We use teleseismic events with magnitude Mb >5.8 within the epicentral distance range of 65°–85°. We include in the analysis all of the available seismograms with signal-to-noise ratio >2.5, and rotate the three-component records into the ZRT (vertical, radial, transverse) coordinate system using theoretical back-azimuth angles. Following, a rotation into ray-based longitudinal, radial, transverse (LQT) coordinates is done, minimizing the SV-wave energy on the Q component at the theoretical S-wave onset. We time-reverse the traces about the S-wave onset in order to analyze the SRF in the precursor time window, only affected by the primary S-to-P conversions.
Prior to deconvolution, we use a band-pass filter from 1 to 30 s. We apply a time-domain deconvolution method of the SV component (Q component) from the vertical component (L component) using the iterative deconvolution method developed by Ligorría and Ammon (1999) with a 2-s-wide Gaussian basis function. A 6 s low-pass filter is applied after deconvolution to enhance the LAB conversion. We obtain ∼11,000 individual SRFs (Fig. DR1 in the GSA Data Repository1). The LAB can be identified by the prominent negative signal (blue color) after the Moho conversion, at 15–20 s travel time.
Piercing points at 100 km depth show a dense distribution, including offshore areas in the Alboran Sea and Gulf of Cádiz (Fig. 1B). This enables us to build cross-sections by stacking SRF amplitudes applying a common conversion point (CCP) approach (e.g., Mancilla et al., 2015). We consider single scattering, taking into account the first Fresnel zone, for back-projection of SRFs in the IASP91 velocity model (Kennett and Engdahl, 1991). We build north-south and west-east cross-sections by stacking all receiver-function amplitudes with piercing points within 1° distance at both sides of each profile (Fig. 2). We apply a binning of 5 × 5 km2; bins with fewer than 10 samples are not taken into account.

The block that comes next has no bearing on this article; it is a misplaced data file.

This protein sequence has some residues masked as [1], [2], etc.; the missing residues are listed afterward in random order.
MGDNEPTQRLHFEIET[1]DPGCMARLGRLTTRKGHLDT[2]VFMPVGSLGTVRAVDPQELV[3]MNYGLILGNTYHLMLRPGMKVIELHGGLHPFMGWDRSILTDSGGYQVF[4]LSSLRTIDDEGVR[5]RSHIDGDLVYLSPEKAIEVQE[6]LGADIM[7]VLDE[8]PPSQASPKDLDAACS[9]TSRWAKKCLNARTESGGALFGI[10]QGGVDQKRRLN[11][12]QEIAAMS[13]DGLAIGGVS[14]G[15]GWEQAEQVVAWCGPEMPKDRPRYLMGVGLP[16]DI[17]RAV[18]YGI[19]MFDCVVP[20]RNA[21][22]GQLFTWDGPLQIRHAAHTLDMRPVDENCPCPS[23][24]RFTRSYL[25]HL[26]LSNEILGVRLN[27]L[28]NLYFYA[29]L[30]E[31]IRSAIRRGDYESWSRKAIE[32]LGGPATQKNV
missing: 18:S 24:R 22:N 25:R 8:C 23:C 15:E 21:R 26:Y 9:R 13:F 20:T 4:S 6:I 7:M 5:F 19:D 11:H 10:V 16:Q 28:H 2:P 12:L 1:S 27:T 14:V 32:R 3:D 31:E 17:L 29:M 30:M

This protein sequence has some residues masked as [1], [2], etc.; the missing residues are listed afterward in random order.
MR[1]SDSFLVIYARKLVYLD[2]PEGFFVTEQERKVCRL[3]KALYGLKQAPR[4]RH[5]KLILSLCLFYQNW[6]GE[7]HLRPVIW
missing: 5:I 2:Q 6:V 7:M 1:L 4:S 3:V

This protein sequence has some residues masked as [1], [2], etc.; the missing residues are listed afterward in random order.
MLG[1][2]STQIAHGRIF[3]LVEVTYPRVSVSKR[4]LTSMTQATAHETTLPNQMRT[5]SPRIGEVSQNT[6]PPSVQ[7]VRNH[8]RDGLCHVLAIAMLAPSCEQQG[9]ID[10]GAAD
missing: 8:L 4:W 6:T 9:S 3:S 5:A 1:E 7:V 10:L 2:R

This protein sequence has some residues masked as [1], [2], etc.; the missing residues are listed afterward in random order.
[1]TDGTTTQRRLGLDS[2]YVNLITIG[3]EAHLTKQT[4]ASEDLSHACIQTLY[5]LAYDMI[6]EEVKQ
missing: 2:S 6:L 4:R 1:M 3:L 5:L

RESULTS AND DISCUSSION
Migrated profiles show clear and coherent signals. Two principal signals can be recognized in all cross-sections. The shallower signal corresponds to a positive conversion (increasing velocity with depth) within the first 60 km, attributed to the Moho discontinuity. Within the resolution of SRFs (>10 km), the lateral variations of the Moho topography in this study agree with previous PRF observations (e.g., Mancilla and Diaz, 2015). The deeper signal corresponds to a negative velocity contrast at depths between 50 and 180 km. This signal is interpreted as the seismic LAB discontinuity.
Common conversion point (CCP) sections across the Iberian massif show a relatively flat LAB located at 80–90 km depth (IBL in Fig. 2, profile W-I). Similar lithospheric thickness has already been reported by previous tomographic (e.g., Palomeras et al., 2017), PRF (Mancilla et al., 2015), and SRF (Miller et al., 2015) studies. This shallow LAB discontinuity has been attributed to a large-scale delamination of thickened continental lithosphere of the Variscan belts in Europe during middle Permian time (e.g., Gutiérrez-Alonso et al., 2011).